Life in the Universe (MSE 2101) -- Fall 2015

Please refer to this web page for most up-to-date information on the course. Test dates, tests and quizzes in pdf form and all other information will be made available in due time.

This course satisfies one semester of the 2-semester Natural Science requirement for students in the College of Liberal Arts and Sciences, under the provisions of the Mendel Science Experience (MSE). Students must also be enrolled in the concurrent laboratory course Astronomy Laboratory.

If you prefer an old-fashioned syllabus (i.e. the one that can be printed out and made into an airplane), please download it here.

Handouts:

At every class session I will hand out a list of topics that we will discuss that day. These handouts do not replace notes. Please remember to take notes and consult the book regularly. The handouts in PDF form are provided below.

Quizzes:

Every week there will be a 10-minute in-class quiz that will cover last week's topics. Quizzes contribute significantly to your final grade, please study and come prepared.

Quiz: Date:
Chapters 1.1, 1.2, 1.3, 3.1, 3.3, 5.1, 12.1 Aug 31, 2015
Chapters 2.1, 2.2 Sep 9, 2015
Chapters 2.3, 2.4, 3.2 Sep 14, 2015
Chapters 4.1, 4.2, 4.3 Oct 5, 2015
Chapters 4.4, 4.5, 4.6 Oct 21, 2015
Chapters 5.4 (end), 5.6, 6.1, 6.2 Nov 4, 2015
Chapters 6.3, 6.4 Nov 9, 2015
Chapters 6.4, 6.5, 6.6, 7.1, 7.2, 7.3 Nov 16, 2015
Chapter 8 Nov 23, 2015

Tests:

There will be 3 in-class tests that will cover the corresponding third of the material. Tests contribute significantly to your final grade, please study and come prepared.

Test: Topics covered: Book chapters: Date: PDF:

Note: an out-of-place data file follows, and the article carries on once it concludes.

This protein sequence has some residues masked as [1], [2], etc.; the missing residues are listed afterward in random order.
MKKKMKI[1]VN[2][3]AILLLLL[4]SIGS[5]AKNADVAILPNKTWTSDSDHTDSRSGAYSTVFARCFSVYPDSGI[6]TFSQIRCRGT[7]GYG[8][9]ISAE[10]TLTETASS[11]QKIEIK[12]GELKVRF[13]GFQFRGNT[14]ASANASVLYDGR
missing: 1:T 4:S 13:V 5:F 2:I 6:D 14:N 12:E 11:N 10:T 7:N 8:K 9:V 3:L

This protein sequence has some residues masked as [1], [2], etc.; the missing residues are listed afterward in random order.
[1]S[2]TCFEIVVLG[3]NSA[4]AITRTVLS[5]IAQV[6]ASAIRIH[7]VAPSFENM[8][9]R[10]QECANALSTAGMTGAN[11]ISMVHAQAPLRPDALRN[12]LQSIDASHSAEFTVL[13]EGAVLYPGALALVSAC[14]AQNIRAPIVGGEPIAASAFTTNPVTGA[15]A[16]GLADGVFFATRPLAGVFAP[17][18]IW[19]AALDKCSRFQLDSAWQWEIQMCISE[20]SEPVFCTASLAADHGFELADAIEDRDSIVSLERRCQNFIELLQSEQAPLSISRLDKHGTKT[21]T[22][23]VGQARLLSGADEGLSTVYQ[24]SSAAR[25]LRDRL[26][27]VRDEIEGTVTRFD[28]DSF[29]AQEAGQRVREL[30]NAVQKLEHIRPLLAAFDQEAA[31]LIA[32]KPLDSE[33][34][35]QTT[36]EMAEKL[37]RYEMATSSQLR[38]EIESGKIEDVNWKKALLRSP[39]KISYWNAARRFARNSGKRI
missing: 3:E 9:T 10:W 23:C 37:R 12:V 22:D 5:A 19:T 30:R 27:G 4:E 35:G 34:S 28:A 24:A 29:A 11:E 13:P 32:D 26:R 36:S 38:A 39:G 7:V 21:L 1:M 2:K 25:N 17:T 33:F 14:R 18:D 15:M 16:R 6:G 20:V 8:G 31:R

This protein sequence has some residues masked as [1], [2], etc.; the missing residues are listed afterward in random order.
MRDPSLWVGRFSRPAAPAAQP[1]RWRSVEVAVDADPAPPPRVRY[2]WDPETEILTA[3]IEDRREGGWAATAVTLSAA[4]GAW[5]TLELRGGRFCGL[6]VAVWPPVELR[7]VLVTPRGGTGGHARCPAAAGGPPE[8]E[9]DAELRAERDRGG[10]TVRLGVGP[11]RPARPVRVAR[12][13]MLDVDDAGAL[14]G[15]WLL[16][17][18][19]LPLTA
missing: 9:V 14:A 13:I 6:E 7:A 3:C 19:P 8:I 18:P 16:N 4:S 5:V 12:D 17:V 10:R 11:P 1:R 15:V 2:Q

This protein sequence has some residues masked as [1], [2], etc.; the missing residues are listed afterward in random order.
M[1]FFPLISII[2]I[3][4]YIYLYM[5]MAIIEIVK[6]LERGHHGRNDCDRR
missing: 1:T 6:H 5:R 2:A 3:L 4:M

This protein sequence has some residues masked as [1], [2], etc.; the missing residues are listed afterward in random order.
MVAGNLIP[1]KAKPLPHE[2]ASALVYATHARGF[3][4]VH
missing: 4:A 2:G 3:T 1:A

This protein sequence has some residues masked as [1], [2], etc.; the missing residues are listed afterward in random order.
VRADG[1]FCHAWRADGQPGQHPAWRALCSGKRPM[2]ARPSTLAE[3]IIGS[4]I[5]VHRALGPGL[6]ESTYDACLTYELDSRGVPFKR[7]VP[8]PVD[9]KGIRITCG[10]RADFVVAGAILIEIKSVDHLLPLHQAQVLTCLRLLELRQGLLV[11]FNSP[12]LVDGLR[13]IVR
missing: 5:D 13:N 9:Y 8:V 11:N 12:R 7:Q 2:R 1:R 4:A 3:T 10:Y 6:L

1 8/26-9/18 1-3, 5.1, 12.1 9/21/2015 S1, S2
2 9/23-10/26 4, 5.1-5.4 10/28/2015 S1, S2
3 10/30-12/07 5.4-10.5 12/08/2015 S1, S2


Course content:

Are we alone? This simple question has profound implications on our view of both ourselves and of the whole Universe. At this time, there is exactly one place in the Universe where we know biological life has developed – here on Earth. However, modern astronomy has shown that there is an uncountable number of places in the Universe where physical conditions may well be similar to our own. We will begin with a review of history of science – how the ancient Greeks made it big for everyone. Then we will review the formation of our Solar System in general and Earth in particular, from the geology point of view. We will continue with discussing life on Earth, describing the properties which distinguish the living from the non-living, the environmental requirements of life as we know it, and the evolution of terrestrial life. With this background, we will then investigate the possibilities of life in our own astronomical neighborhood − the Solar System – focusing on the most likely locations, including Mars and the moons of Jupiter. Next, we will look at the bigger picture and consider the possibilities of life among the stars. Our Milky Way galaxy contains over 200 billion stars, a large fraction of which are now believed to have planetary systems, and the observable Universe contains billions of galaxies. Could there (not) be life out there somewhere? We will examine the general stellar and galactic conditions that lead to planetary habitability and discuss the ways in which life outside the Solar System might be detected. We will also discuss the search for intelligent life and the possibilities of life migrating from one stellar system to another.